An Ohio woman who was celebrating her wedding anniversary when she was killed in a bicycle accident in St. Helena last spring had a 0.18 blood alcohol level, more than twice the amount at which a person is presumed to be too intoxicated to drive a motor vehicle.
St. Helena Police on Tuesday said the primary factor in the collision that killed Maria Crozier, 31, of North Ridgeville, Ohio, was the alcohol she consumed the day she hit a slow-moving truck on Main Street.
Crozier was wine tasting with her husband just before the fatal May 26 accident, which occurred one year to the date of their wedding.
She exited a driveway across the street from the landmark Gott’s Roadside restaurant, then ran into the side of a contract mail truck before being run over by the truck’s rear wheels.
Police Sgt. Matt Talbott said he was surprised at the high level of alcohol in the woman’s system given that her husband Brad Crozier, 38, said she only consumed a limited amount of wine that day — in the adjacent Merryvale Winery prior to the accident.
“He said they had received four to five tastings apiece. He described a small amount in each glass and said she gave two to him,” because she didn’t care for a couple of the wines, Talbott said.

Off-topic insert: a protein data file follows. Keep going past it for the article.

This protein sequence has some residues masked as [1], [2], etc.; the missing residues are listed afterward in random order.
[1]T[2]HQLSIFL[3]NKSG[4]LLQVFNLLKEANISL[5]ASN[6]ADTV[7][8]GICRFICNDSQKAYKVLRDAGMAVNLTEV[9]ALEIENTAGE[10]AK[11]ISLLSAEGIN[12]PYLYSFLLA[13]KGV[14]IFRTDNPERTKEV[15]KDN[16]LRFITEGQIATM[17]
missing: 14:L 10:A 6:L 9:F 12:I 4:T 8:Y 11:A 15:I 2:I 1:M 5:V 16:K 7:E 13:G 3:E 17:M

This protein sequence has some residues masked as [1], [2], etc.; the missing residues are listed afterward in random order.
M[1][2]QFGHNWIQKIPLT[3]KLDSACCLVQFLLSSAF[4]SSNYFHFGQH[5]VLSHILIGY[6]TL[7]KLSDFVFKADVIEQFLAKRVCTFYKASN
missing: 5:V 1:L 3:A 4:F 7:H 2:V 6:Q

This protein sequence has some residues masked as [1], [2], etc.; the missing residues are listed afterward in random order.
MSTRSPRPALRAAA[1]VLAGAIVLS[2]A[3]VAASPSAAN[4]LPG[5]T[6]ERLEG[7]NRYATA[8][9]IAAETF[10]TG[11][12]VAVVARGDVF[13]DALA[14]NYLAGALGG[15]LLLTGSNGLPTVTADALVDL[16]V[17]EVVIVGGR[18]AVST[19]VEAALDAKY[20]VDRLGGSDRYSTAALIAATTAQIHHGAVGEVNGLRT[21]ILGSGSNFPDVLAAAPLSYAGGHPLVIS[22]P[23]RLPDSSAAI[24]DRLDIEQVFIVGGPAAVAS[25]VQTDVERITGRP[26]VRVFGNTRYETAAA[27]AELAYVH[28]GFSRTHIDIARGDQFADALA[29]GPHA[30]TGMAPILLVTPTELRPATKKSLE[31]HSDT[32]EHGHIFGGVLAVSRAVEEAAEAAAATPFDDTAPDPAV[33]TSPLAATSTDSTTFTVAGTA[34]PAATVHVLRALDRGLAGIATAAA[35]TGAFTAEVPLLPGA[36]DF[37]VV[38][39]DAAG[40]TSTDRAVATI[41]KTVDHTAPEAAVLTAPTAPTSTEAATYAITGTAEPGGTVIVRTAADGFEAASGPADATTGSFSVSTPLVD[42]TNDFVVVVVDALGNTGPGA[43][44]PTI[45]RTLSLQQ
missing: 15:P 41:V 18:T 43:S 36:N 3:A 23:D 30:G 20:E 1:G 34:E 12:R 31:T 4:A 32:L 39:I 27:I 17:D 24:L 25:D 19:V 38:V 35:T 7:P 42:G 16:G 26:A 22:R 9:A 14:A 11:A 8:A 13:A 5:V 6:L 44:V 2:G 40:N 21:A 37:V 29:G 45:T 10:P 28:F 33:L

He said the toxicology tests, which are “pretty reliable” and hard to refute, were conducted by a private lab under the auspices of the Napa County sheriff and coroner ‘s office.
Bicycle DUI law is different from motor vehicle law. Instead of having a specified legal limit, officers must determine whether the level of intoxication interferes with the ability to operate a bike.
The couple were on loaner bikes from the Harvest Inn where they were staying and had been married a year before.
Police looked into the braking system on the woman’s bicycle since it was only equipped with a front brake.
Talbott said he indicated in his report that the bicycle’s equipment did not meet the requirements of the vehicle code, which stipulates that a brake must leave a locked wheel skid on level, dry pavement.
But the lack of a rear brake was not considered a contributing factor to the accident.
“Our opinion is the brake on the bike was functioning as intended by the manufacturer. Had it been used, it probably would have prevented the collision,” he said.
Crozier, whose maiden name was Vigliucci, had a master’s degree in business and was a manager at PolyOne Corp., a provider of specialized polymer materials and services, according to her Linked-In profile.
Her resume listed a brief stint as an intern for former Sen. Richard Lugar, R-Ind., on the Senate Foreign Relations Committee.
You can reach Staff Writer Clark Mason at 521-5214 or clark. email@example.com. On Twitter@clarkmas